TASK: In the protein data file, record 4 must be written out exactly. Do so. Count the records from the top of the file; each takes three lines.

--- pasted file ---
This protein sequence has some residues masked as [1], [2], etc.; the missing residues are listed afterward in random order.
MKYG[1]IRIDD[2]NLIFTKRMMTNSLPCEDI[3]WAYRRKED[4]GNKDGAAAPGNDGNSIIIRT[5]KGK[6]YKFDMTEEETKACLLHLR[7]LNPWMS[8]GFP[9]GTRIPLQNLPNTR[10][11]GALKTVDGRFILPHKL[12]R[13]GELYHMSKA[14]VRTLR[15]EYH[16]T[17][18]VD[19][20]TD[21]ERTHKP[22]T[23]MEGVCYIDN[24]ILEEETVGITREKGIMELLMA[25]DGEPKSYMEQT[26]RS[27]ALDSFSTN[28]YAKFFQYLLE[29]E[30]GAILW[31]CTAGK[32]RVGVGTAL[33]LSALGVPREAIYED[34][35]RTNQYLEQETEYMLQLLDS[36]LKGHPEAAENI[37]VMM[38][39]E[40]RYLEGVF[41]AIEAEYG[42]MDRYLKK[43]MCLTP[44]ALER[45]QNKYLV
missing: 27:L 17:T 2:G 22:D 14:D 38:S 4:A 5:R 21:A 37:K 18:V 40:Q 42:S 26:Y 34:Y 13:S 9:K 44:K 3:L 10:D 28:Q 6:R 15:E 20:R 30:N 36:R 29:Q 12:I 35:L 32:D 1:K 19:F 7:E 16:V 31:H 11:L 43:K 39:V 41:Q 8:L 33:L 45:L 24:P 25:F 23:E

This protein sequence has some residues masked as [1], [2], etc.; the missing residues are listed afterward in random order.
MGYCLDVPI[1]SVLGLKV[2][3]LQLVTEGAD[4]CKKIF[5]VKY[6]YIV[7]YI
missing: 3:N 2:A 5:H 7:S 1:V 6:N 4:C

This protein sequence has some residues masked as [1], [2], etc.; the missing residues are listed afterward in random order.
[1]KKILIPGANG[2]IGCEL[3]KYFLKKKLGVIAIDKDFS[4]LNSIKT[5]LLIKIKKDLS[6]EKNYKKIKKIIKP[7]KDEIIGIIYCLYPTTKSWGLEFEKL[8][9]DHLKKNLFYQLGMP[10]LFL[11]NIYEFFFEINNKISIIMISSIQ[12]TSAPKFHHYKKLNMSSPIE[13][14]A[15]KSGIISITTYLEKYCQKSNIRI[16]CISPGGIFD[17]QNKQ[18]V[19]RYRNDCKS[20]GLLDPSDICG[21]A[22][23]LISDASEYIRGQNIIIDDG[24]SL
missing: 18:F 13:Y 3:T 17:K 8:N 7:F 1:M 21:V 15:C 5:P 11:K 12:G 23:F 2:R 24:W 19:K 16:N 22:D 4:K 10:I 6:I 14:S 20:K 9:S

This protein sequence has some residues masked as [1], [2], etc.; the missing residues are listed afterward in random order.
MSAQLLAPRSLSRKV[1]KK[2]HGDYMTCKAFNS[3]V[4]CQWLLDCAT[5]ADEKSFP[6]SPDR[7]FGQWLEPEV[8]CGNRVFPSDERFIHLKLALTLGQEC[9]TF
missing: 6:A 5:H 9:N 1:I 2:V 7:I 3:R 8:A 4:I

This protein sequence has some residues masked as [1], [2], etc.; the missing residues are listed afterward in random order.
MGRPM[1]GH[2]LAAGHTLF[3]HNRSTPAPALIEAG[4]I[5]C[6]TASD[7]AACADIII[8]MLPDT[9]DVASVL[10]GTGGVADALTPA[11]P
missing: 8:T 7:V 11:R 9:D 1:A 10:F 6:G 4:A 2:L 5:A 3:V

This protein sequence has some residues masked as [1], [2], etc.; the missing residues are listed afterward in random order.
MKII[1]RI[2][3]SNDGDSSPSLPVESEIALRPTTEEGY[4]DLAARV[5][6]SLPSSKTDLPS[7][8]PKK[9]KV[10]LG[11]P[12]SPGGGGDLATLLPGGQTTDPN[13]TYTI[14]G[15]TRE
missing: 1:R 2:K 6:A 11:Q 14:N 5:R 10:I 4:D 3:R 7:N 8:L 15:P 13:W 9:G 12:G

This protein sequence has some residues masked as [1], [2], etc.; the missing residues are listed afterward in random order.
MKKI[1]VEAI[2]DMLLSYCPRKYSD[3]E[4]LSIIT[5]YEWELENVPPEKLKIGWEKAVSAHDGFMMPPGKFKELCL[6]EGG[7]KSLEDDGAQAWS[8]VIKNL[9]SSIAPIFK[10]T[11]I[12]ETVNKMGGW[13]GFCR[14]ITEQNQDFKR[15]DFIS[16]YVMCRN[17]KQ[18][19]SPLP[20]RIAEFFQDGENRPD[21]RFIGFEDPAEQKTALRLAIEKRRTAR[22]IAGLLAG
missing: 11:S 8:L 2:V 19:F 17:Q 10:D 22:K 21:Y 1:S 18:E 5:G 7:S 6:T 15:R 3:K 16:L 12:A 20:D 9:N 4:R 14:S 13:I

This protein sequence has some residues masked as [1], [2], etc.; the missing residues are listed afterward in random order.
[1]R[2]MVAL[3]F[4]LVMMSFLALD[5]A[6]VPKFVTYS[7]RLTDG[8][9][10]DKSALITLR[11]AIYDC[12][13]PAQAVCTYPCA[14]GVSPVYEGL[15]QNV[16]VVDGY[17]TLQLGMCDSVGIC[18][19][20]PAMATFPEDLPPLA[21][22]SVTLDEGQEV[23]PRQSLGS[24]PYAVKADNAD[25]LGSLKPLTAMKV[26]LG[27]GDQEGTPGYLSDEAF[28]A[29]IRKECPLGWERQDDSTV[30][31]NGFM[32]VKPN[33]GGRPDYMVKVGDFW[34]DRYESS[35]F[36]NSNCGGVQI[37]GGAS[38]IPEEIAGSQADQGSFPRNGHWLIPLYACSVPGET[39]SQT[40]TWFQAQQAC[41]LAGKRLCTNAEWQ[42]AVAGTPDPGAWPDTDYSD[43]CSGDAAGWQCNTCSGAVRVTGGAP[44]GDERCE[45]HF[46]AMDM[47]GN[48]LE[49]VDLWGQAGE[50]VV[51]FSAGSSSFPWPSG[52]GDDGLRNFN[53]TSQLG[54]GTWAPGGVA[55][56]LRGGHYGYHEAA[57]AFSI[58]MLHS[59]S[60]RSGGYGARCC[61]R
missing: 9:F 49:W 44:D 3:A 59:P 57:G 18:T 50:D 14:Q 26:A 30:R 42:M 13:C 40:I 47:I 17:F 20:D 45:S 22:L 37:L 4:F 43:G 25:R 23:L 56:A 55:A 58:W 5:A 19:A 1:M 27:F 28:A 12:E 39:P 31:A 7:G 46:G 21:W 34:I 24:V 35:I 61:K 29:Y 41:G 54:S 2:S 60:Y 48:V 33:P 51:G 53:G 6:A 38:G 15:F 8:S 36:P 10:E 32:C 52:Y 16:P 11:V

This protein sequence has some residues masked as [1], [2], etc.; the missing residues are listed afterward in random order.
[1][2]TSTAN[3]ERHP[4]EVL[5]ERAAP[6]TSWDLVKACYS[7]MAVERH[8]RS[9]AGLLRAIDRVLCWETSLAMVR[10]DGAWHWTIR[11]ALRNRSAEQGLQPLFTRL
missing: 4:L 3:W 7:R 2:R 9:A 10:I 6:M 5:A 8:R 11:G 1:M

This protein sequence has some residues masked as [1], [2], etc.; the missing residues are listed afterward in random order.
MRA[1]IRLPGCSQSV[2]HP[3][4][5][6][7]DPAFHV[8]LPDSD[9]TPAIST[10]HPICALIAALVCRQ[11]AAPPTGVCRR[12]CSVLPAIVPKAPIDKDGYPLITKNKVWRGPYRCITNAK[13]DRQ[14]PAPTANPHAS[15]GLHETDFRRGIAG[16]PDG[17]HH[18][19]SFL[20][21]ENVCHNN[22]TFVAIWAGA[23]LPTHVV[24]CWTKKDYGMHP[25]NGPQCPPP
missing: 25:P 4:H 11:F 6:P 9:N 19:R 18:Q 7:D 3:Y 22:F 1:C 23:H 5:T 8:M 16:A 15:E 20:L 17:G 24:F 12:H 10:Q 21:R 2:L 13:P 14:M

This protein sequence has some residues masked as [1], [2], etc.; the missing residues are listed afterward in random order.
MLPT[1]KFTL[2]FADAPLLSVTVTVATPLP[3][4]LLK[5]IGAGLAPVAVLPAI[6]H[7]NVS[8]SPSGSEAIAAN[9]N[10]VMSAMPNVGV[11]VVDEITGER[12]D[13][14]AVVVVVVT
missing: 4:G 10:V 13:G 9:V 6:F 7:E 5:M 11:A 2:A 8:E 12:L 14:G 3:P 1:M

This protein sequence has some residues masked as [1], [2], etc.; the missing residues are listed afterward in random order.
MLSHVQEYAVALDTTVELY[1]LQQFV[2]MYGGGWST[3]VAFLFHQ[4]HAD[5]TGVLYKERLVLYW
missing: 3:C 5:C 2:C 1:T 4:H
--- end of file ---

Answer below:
This protein sequence has some residues masked as [1], [2], etc.; the missing residues are listed afterward in random order.
MSAQLLAPRSLSRKV[1]KK[2]HGDYMTCKAFNS[3]V[4]CQWLLDCAT[5]ADEKSFP[6]SPDR[7]FGQWLEPEV[8]CGNRVFPSDERFIHLKLALTLGQEC[9]TF
missing: 6:A 5:H 9:N 1:I 2:V 7:I 3:R 8:A 4:I